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Re: WGLC on IMAP Sieve (draft-ietf-lemonade-imap-sieve)

2008-05-25 17:02:03

> > I finally had a chance to look at this. Having done so, the question I 
> > want to ask is has anyone implemented this, and if they  did, how well did 
> > work? And if the answer to that is "no implementations yet", I'd then like 
> > hear if anyone is planning to implement this, and if so, when and for what
> > puropse?

> The whole thing just leaves me a quivering mess, whimpering in a
> corner and yearning for the good old days, when if one APPENDed
> message literal in a MULTAPPEND set was accepted, one could breathe a
> sigh of relief and use LITERAL+ to do heavy pipelining on the rest.

> I'm still not entirely sure how IMAP-SIEVE would signal *which*
> message failed in a MULTIAPPEND set, actually

Dave, I don't understand how is this different from MULTIAPPEND without
IMAP Sieve: an IMAP Sieve script can't "fail" append. It can only
discard message after it gets appended (see section 3.6).

And as I said in my comments, I view this as a significant omission that needs
to be corrected. As for the MULTIAPPEND issue, well, I've already commented on
what I view to be the inadequacy of IMAP error reporting in other contexts.

> - I did look, and Section 2.2.2's coverage of this particular problem
> is, well, exceedingly economic.
> But this is a specific issue, rather than the more general problem.
> This ignores the interesting cases of whether an implementation
> ignores, for the purposes of Sieve, events caused by Sieve scripts,
> since otherwise two mailboxes could have conflicting scripts that
> cheerfully bounced an APPENDed message backwards and forwards for all
> eternity.

Sieve fileinto caused by IMAP Sieve is not the same as IMAP COPY, but in
order to avoid any doubts I agree that the Security Considerations
should also mention that.

I agree with this as far it goes, but it caused me to review the text on
fileinto in the base Sieve specification as well as in the IMAP sieve document,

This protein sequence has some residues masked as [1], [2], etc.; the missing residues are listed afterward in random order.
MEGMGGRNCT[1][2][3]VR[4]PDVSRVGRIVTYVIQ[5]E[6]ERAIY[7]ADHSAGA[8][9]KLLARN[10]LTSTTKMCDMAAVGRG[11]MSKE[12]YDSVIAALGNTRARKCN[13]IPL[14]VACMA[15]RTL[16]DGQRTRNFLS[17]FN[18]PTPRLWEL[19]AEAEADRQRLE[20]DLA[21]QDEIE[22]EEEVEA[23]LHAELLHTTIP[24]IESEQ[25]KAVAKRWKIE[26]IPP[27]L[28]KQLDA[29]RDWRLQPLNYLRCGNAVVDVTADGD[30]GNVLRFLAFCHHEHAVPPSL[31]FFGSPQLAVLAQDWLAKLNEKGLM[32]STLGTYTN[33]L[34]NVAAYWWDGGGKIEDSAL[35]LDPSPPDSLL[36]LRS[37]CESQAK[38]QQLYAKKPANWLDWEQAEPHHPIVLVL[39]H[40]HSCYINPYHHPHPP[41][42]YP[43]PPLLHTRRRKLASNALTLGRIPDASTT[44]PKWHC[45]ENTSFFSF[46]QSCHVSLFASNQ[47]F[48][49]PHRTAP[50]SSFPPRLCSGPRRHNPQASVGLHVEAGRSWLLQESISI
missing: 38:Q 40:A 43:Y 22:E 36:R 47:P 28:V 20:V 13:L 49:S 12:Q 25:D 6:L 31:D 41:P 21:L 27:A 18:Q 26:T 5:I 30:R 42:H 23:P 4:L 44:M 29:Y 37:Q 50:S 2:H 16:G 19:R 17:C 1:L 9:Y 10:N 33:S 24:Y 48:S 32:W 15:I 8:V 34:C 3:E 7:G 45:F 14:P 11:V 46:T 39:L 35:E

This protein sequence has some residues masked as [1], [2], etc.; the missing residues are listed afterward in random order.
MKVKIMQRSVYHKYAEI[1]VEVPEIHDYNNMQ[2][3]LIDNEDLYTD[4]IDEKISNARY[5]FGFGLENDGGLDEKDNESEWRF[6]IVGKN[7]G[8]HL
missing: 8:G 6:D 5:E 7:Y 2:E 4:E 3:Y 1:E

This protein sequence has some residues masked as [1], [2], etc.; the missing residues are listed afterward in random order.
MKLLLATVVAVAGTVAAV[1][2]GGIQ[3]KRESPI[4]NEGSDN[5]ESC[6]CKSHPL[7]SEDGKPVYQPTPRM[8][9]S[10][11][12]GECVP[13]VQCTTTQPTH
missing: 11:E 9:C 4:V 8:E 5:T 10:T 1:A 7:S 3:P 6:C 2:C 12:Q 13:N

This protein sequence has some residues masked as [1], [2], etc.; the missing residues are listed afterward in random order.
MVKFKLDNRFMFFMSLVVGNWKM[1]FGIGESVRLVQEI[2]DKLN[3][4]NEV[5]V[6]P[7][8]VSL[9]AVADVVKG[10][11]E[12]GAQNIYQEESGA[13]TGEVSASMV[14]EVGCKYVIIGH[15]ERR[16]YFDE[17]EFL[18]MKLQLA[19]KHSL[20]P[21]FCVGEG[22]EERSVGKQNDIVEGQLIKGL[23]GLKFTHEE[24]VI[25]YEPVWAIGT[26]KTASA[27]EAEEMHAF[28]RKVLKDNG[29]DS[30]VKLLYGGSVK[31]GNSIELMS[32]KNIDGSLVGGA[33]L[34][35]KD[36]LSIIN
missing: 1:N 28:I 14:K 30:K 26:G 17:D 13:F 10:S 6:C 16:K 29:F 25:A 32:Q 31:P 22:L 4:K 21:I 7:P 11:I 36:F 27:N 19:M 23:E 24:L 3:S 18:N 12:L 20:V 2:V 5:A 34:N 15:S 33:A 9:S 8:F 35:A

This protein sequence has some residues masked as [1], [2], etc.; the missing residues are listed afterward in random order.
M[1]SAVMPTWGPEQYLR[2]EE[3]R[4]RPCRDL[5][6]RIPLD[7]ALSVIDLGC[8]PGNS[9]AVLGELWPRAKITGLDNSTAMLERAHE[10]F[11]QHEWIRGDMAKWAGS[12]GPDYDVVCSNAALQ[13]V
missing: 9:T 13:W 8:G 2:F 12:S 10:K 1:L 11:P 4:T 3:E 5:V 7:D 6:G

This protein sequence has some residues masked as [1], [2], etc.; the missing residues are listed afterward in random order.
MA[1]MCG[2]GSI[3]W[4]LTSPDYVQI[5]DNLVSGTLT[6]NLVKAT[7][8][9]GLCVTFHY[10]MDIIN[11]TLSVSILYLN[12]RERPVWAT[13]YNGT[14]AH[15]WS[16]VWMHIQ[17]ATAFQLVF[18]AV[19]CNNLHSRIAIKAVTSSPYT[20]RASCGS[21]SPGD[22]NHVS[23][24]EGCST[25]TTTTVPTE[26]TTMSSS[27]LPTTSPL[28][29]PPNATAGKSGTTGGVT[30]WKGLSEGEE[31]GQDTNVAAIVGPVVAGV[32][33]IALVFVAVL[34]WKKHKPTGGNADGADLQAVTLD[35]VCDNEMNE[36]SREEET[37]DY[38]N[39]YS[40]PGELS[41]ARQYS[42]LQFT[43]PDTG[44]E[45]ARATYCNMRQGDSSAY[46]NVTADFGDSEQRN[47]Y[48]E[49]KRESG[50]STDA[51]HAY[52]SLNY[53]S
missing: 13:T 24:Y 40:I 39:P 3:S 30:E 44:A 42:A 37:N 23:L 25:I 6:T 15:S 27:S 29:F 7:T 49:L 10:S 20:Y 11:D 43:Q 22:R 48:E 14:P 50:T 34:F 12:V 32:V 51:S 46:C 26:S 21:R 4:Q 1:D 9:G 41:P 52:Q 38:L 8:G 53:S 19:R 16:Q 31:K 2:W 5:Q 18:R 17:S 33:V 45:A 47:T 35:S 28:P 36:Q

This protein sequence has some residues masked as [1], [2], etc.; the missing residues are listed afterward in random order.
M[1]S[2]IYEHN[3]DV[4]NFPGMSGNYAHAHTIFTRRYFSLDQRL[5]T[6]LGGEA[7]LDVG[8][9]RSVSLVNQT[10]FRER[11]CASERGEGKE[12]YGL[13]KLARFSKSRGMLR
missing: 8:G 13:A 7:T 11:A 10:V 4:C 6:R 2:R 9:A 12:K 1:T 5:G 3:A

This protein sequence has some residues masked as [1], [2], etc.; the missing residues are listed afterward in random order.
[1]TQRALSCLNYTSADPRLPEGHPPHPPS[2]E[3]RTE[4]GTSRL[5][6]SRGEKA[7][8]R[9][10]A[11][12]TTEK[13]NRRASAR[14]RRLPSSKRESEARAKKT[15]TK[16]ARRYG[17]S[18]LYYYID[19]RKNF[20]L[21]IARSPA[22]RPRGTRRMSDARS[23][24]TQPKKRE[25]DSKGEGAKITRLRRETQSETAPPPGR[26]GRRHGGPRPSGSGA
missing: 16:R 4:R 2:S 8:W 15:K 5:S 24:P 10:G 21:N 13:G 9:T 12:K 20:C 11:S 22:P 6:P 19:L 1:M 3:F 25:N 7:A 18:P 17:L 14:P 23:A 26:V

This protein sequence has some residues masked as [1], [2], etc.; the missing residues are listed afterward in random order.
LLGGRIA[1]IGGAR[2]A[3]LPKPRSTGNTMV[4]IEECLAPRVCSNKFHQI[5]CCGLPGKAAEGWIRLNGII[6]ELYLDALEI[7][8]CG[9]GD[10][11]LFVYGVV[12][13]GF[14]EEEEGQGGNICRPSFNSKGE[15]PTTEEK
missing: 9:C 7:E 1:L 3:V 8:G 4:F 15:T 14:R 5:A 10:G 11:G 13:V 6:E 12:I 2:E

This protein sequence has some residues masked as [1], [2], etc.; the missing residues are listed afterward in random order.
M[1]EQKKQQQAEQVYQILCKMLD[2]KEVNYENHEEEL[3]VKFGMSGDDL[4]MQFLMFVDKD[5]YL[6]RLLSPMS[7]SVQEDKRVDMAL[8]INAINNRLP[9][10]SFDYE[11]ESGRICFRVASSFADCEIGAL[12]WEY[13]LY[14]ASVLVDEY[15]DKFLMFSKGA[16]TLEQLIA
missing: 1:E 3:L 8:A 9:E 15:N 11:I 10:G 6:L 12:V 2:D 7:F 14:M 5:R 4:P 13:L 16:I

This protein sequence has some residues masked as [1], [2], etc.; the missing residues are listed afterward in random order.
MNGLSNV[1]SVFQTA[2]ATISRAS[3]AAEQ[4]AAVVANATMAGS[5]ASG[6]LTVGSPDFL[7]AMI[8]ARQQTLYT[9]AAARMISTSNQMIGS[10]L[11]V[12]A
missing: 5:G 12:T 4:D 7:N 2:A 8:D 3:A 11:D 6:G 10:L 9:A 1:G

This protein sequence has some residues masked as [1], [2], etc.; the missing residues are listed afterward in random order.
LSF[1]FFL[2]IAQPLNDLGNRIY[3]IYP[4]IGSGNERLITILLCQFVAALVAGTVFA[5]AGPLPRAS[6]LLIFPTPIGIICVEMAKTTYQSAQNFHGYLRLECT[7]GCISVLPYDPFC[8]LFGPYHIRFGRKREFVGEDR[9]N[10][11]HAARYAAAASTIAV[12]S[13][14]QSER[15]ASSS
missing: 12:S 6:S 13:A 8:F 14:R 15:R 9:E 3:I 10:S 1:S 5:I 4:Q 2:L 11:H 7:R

and I'm afraid what turned up is another impedance mismatch that needs to be

The base spec basically says that

  fileinto "foo";

causes the message to be placed in a mailbox named "foo". It then goes on to
discuss the access control issues this can cause, especially in the case where
the mailbox doesn't already exist. Conspiciously absent from any of this is
discussion of mailbox hierarchy - what, say,

fileinto "foo/bar";
means is entirely implementation dependent. And if this case is interesting,
something like

  fileinto "/foo/bar";

has even more interesting implications. The reason for not nailing any of this
down is of course that Sieve does not presuppose a particular store backend of
any kind.

Also implicit in this discussion is that the sieve in question has an
identifiable owner that has access rights to the store. Also, in practice the
argument of fileinto is also interpreted in the context of where the user's
default mailbox is located - foo is normally placed at the same level in the
hierarchy as their inbox.

Now consider how this changes when Sieves are used in IMAP. Now we're dealing
with a specific sort of store with very specific semantics. So now these
semantics can and should be nailed down, but the draft currently fails to do

And then there's the access control issue. Presumably if a script is attached
to a user mailbox is "owned" by that user and inherits his or her access
rights. (If so, this also needs to be explicitly stated.)

But what about scripts attached to public mailboxes, ones that have no owner?
Who owns them and what rights do such scripts have?

And what about the server script? Who owns it and what rights does it have?